Thursday, March 19, 2009

Law and Order in the Ozarks (Part XIX): More complications regarding the jail

The March 5, 2009, issue of the Newton County Times provides an update on the county jail, the topic of many prior posts. Regular readers will recall that the jail, built more than a century ago, was basically condemned by the state. Voters passed a sales tax increase to pay for a new jail in the November election, but they failed to pass a companion increase to pay for the maintenance and operation of the jail. Never mind. The county may not get a new jail after all because of Amendment 62.

So, what is Amendment 62? Well, according to this week's paper it allows the voters of a city or county to authorize the issuance of bonds for capital improvements of a public nature. The voters must first approve the bonds in an election, as Newton County voters did. The problem is that, under this Arkansas law, the maximum interest rate that can attach to the bonds is 2% above the Federal Reserve Rate, and the primary rate now is 0.5%. This means that the maximum rate of interest a local government entity can charge for a bond issue backed by a sales or property tax is 2.5%, and in this market, no one wants bonds bearing such a low rate of return. Thus, the state's interest rate limitation hurts local governments. Indeed, it also limits their ability to garner matching funds from federal programs that are contingent on raising state and local revenues.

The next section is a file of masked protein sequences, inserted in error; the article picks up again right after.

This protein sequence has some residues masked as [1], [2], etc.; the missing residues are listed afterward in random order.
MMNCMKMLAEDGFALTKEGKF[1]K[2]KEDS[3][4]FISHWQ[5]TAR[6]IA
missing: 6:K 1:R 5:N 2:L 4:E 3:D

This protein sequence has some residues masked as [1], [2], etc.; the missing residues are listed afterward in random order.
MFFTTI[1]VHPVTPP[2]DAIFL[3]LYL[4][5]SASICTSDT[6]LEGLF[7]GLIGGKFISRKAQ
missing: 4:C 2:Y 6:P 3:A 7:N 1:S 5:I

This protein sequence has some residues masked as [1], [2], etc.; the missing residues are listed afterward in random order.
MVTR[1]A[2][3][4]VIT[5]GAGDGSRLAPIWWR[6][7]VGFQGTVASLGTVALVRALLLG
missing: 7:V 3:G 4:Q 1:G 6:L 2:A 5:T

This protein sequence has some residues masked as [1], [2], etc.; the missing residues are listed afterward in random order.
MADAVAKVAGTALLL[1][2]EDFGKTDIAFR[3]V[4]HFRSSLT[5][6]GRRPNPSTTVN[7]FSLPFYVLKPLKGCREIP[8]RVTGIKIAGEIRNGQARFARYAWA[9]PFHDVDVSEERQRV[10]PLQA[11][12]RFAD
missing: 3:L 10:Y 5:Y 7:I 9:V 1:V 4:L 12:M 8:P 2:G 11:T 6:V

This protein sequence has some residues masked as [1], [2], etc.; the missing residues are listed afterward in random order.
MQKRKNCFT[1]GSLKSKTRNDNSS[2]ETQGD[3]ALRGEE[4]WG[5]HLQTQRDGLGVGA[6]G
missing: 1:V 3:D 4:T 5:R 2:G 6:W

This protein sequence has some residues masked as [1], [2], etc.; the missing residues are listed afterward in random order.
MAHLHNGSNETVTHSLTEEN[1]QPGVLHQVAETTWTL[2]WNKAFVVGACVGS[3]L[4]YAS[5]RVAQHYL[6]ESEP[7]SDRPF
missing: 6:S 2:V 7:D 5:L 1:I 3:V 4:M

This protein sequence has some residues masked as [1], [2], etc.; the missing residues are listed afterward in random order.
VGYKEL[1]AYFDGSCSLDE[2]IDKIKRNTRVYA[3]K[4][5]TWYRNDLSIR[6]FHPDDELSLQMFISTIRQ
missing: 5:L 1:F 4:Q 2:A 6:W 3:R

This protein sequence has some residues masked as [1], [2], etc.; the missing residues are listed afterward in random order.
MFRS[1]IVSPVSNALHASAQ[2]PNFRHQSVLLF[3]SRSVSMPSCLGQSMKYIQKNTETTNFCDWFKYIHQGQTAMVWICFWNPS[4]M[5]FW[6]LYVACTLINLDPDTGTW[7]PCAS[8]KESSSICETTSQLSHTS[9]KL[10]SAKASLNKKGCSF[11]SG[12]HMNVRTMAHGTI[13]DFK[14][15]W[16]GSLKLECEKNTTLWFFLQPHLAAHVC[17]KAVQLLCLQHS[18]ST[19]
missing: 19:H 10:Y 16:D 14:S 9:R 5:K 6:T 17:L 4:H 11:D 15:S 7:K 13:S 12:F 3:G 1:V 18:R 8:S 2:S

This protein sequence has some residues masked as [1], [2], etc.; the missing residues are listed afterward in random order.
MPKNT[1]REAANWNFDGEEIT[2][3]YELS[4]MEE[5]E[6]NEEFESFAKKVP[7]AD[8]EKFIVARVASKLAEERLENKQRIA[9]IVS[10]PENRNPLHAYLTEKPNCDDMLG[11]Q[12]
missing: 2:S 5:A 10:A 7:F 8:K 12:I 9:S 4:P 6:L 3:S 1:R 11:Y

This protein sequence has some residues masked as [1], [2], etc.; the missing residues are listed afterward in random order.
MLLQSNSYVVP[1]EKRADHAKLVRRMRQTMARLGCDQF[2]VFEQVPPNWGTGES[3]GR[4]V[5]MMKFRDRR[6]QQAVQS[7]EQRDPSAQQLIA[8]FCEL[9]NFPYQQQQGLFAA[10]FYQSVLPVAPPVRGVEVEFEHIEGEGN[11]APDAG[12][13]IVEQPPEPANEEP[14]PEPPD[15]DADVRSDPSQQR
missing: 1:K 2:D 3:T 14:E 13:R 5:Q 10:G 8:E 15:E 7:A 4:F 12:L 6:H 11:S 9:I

So, will Newton County ever gets its new jail?

In other news, the Ozark Mountain Regional Public Water Authority recently drafted water usage agreements for member utilities to sign. Getting these leases signed is the "last major obstacles to possibly qualifying for part of Arkansas' share of federal stimulus funds." The Association plans to treat water from a lake in a neighboring county and to then transport it by pipe to about 20 rural water associations in three counties.

No comments: